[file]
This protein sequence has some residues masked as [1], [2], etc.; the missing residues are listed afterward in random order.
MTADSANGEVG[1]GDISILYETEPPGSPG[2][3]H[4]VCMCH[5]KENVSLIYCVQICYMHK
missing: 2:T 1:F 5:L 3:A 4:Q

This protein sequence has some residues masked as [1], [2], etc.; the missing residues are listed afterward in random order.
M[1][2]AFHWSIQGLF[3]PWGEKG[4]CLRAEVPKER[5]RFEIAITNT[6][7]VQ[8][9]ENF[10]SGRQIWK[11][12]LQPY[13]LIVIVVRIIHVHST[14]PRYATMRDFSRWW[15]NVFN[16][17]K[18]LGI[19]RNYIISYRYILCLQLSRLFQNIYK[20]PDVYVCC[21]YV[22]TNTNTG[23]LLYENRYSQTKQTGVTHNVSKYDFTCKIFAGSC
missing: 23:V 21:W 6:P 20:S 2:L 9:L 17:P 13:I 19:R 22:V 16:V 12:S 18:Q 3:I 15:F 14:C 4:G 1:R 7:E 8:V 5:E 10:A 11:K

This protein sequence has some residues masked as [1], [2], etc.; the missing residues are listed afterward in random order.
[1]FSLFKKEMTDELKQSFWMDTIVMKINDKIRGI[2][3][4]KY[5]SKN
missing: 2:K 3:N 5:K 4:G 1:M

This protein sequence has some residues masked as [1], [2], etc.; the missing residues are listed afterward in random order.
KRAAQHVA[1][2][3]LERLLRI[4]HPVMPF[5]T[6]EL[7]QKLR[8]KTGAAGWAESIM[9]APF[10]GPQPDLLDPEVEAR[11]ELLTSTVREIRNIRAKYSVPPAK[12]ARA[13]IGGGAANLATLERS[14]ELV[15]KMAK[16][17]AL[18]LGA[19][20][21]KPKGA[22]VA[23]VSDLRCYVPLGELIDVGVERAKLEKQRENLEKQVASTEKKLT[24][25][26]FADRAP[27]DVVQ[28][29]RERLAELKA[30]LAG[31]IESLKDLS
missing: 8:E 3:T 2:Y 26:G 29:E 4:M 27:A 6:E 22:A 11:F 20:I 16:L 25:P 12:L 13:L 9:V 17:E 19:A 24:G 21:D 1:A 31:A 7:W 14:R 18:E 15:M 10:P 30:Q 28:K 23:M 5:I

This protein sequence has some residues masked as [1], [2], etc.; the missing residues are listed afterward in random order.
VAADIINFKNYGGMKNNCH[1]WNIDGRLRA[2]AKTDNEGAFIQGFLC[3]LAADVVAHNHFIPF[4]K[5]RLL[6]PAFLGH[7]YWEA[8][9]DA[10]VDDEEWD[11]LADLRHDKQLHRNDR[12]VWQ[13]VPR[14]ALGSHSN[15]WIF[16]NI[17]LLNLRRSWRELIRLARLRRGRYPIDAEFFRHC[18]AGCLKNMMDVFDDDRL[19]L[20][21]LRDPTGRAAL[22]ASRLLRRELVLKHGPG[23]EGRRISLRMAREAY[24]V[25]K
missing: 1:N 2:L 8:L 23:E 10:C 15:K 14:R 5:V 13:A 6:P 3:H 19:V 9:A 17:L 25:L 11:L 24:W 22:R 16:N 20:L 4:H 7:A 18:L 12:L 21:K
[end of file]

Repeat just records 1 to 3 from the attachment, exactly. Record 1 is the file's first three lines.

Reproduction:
This protein sequence has some residues masked as [1], [2], etc.; the missing residues are listed afterward in random order.
MTADSANGEVG[1]GDISILYETEPPGSPG[2][3]H[4]VCMCH[5]KENVSLIYCVQICYMHK
missing: 2:T 1:F 5:L 3:A 4:Q

This protein sequence has some residues masked as [1], [2], etc.; the missing residues are listed afterward in random order.
M[1][2]AFHWSIQGLF[3]PWGEKG[4]CLRAEVPKER[5]RFEIAITNT[6][7]VQ[8][9]ENF[10]SGRQIWK[11][12]LQPY[13]LIVIVVRIIHVHST[14]PRYATMRDFSRWW[15]NVFN[16][17]K[18]LGI[19]RNYIISYRYILCLQLSRLFQNIYK[20]PDVYVCC[21]YV[22]TNTNTG[23]LLYENRYSQTKQTGVTHNVSKYDFTCKIFAGSC
missing: 23:V 21:W 6:P 20:S 2:L 9:L 17:P 13:I 19:R 22:V 16:V 12:S 18:Q 3:I 15:F 14:C 4:G 1:R 7:E 8:V 5:E 10:A 11:K

This protein sequence has some residues masked as [1], [2], etc.; the missing residues are listed afterward in random order.
[1]FSLFKKEMTDELKQSFWMDTIVMKINDKIRGI[2][3][4]KY[5]SKN
missing: 2:K 3:N 5:K 4:G 1:M